While rarely encountered in women of child-bearing age, all contraindications that apply to non-pregnant patients apply during pregnancy. These include implanted medical devices such as pacemakers, especially when the patient is pacer dependent . medical devices that contain ferromagnetic material are also contraindications. Usual screening procedures customary to all MRI programs must be applied. The ACR recommends that MRI screening should be performed by at least two separate personnel, one of which should be a level 2 MRI personnel. Screening includes documentation with a standard paper questionnaire followed by confirmation with oral review. Manual screening by a ferromagnetic specific detection device (rather than a conventional metal detector) is advisable. As with all other patients, wearable metallic objects that can be removed should be removed prior to the MRI session, including piercings. All patients should be administered a gown supplied by the institution to be worn during the study and while in Zone III and IV. The reader is encouraged to review the ACR Guidance Document on MR Safe Practices: 2013 for further details.
Intravenous Gadolinium Contrast for Fetal MRI
There are no absolute fetal or placental indications for the administration of intravenous gadolinium contrast agents (category C drug) and therefore administration of these agents for these specific indications is not usually indicated. While there is a report of a small number of patients administered gadolinium contrast in the first trimester, with none having experienced congenital defects, there is no literature to prove its fetal safety . Gadolinium agents are not known at this time to be teratogenic [29-34]. However these agents do enter fetal-placental circulation and amniotic fluid potentially creating an environment where dissociation of toxic free gadolinium may occur by way of delayed excretion [35-37].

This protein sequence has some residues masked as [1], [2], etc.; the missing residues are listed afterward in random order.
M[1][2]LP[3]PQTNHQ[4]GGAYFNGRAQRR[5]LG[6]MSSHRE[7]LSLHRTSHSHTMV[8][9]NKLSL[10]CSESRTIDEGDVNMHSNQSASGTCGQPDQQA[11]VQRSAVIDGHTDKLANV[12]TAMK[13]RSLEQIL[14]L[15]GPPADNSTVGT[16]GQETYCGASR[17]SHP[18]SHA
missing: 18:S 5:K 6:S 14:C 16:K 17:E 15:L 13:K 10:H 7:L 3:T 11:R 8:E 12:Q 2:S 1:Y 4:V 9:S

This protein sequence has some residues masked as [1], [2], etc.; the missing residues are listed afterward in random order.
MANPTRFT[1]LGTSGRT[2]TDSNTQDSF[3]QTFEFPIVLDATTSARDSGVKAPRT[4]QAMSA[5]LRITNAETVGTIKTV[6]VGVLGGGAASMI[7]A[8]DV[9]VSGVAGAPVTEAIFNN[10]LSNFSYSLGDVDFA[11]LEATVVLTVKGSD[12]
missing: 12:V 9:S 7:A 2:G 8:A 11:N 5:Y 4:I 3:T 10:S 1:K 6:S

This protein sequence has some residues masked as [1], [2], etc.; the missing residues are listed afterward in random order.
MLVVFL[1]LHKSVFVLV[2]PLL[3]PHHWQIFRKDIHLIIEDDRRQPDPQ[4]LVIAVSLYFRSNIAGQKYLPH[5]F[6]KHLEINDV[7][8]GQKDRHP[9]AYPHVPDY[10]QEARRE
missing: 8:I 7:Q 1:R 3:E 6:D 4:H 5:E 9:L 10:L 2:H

Please note that gadolinium contrast agents may be considered in the rare instance of a serious maternal indication, a discussion beyond the scope of this section.
In summary, there is no evidence in the literature of harmful effects of MRI on the fetus and therefore no specific special considerations are needed once an attending radiologist has deemed the MRI study to be warranted. Such a decision should rely on a discussion with the referring physician and a careful review of pre-MRI data that clearly demonstrates its need. In general, fetal MRI has limited utility prior to 16-18 weeks due to the small size of the fetus and incomplete organogenesis and therefore should be performed sparingly in the first trimester. The literature does, however, maintain several important safety questions regarding fetal exposure to electromagnetic and sound energy for which the currently available data remains inconclusive. Continued studies are warranted that more definitively address all embryonic and fetal safety concerns related to MRI.